Head and neck surgical, radiation, and medical oncologists in the Baylor St. Luke's Medical Center Dan L Duncan Comprehensive Cancer Center specialize in the diagnosis and treatment of early stage and advanced Human Papilloma Virus (HPV) related throat cancer. Our multi-specialty team offers services required for the treatment of this complex disease. If you have questions or want to make an appointment, call (713) 798-5900.
What You Need to Know
Throat cancer has traditionally been associated with tobacco and alcohol consumption. Over the last several decades, throat cancer has become increasingly associated with HPV, which can also cause cervical, anal, and penile cancers. HPV-related cancers are unique, and the prognosis for most patients with first time tumors is excellent, however, achieving a cure still requires intensive treatment, best delivered in the setting of a comprehensive cancer center with a robust multidisciplinary treatment team.
Prevention and Risk Factors
Not all cases of HPV-related throat cancer can be prevented, but you can help reduce your risk by avoiding certain risk factors. These include maintaining a healthy diet, limiting consumption of alcohol and tobacco, and avoiding HPV infection.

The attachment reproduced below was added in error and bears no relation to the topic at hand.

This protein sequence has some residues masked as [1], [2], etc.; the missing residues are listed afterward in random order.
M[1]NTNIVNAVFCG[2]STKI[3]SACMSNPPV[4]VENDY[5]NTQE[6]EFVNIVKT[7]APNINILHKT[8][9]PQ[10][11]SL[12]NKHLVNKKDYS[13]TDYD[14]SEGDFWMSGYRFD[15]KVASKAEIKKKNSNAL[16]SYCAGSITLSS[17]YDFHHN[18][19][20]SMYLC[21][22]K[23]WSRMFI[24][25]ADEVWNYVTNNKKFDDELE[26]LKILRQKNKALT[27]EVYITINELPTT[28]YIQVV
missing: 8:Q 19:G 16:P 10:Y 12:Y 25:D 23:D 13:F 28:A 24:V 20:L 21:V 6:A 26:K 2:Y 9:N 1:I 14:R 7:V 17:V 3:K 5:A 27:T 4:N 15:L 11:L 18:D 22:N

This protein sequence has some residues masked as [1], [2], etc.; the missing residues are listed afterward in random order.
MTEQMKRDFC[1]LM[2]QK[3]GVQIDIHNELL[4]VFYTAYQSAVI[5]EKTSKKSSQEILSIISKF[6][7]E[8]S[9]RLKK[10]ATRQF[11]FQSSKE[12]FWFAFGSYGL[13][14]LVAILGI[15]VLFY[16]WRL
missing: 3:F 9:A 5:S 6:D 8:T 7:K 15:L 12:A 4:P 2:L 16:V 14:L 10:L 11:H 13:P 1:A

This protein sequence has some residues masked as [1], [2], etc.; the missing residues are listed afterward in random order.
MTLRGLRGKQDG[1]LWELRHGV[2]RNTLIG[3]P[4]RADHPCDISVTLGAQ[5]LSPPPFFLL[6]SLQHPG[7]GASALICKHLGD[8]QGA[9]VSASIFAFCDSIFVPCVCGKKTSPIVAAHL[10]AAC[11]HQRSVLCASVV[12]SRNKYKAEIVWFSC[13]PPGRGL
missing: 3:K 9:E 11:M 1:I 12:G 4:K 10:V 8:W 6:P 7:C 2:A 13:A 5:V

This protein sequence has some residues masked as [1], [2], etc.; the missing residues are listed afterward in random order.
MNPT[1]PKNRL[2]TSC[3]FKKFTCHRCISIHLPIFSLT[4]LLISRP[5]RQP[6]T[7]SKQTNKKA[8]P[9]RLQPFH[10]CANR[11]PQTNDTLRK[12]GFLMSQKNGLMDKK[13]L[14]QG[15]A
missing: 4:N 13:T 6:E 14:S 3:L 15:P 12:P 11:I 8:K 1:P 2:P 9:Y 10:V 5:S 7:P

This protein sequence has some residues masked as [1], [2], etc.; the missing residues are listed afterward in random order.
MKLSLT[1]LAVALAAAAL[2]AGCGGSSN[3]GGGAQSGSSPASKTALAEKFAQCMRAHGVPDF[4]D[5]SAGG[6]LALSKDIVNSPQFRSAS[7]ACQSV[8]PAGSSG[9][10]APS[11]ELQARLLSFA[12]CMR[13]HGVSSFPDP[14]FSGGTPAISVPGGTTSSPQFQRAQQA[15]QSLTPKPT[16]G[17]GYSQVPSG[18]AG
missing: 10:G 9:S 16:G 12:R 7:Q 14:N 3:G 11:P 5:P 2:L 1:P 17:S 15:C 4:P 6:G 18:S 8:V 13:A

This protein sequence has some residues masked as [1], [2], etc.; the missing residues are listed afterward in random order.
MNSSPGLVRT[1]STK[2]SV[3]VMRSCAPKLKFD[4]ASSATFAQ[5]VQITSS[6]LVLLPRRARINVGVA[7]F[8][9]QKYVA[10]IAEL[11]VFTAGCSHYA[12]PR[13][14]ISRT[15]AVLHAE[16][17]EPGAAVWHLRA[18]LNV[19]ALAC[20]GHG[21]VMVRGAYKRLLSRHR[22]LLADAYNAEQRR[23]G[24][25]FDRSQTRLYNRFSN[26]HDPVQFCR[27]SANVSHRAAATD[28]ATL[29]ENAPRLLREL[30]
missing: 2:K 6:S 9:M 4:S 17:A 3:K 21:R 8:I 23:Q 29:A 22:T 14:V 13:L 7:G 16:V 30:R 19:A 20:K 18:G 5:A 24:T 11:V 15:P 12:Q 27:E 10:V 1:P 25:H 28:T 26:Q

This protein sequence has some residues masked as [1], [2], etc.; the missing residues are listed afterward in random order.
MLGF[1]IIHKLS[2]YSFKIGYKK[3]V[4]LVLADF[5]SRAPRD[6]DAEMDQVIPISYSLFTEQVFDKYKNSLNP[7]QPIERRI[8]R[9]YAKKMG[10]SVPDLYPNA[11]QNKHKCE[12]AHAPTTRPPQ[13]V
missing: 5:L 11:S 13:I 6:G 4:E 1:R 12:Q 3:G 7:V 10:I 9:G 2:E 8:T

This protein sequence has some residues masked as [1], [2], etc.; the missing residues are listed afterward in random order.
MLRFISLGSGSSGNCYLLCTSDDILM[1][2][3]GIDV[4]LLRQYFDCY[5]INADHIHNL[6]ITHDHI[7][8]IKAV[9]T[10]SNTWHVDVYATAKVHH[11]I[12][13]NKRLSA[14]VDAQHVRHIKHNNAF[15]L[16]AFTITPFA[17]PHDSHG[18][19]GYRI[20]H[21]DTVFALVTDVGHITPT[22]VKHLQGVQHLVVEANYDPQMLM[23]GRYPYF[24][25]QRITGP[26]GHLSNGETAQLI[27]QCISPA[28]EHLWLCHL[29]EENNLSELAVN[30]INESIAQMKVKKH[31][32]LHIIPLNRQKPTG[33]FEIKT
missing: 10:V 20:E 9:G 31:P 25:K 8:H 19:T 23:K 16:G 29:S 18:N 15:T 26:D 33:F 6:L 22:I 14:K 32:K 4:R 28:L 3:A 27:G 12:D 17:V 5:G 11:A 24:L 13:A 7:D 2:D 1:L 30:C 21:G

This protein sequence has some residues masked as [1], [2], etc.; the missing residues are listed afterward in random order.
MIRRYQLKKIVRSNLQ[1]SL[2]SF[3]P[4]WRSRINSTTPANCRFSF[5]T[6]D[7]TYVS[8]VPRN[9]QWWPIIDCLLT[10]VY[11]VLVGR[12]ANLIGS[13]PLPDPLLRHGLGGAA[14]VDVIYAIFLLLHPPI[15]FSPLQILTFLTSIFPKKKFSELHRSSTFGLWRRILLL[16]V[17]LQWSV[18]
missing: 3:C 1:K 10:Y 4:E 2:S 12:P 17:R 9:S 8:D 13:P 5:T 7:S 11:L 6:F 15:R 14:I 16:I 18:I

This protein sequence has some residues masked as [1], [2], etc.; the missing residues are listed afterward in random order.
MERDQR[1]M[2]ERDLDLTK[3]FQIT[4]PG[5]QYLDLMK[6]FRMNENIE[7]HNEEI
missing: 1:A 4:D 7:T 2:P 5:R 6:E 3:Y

HPV-related throat cancers can present with a variety of symptoms:
- Enlarged lymph nodes in the neck
- Neck masses that do not go away in one to two weeks
- Chronic cough
- Difficulties swallowing
- Painful swallowing
- Sensation of a foreign body in the throat which lasts more than several hours or days
Neck masses that do not go away after one to two weeks should be evaluated by an otolaryngologist – head and neck surgeon.
Diagnosis and Treatment
Early diagnosis and treatment are critical to achieving a cure. Although no screening is currently available for HPV-related throat cancer, the introduction of the HPV vaccine will have a long-term impact on development of new cancers and is encouraged in both young girls and boys for that reason.
Diagnosis of HPV-related throat cancer requires imaging with contrast enhanced computed tomography (CT) and/or positron emission tomography (PET) scans. It also requires a tissue diagnosis to confirm the presence and type of cancer cells. This is generally performed with a needle biopsy of or a direct biopsy in the clinic or operating room. For most patients, treatment will involve a combination of surgery, radiation and chemotherapy. Advances in technology and science have significantly improved the effectiveness of existing treatments and decreased their short-term and long-term side effects. Patients also have access to National Cancer Institute-sponsored clinical trials.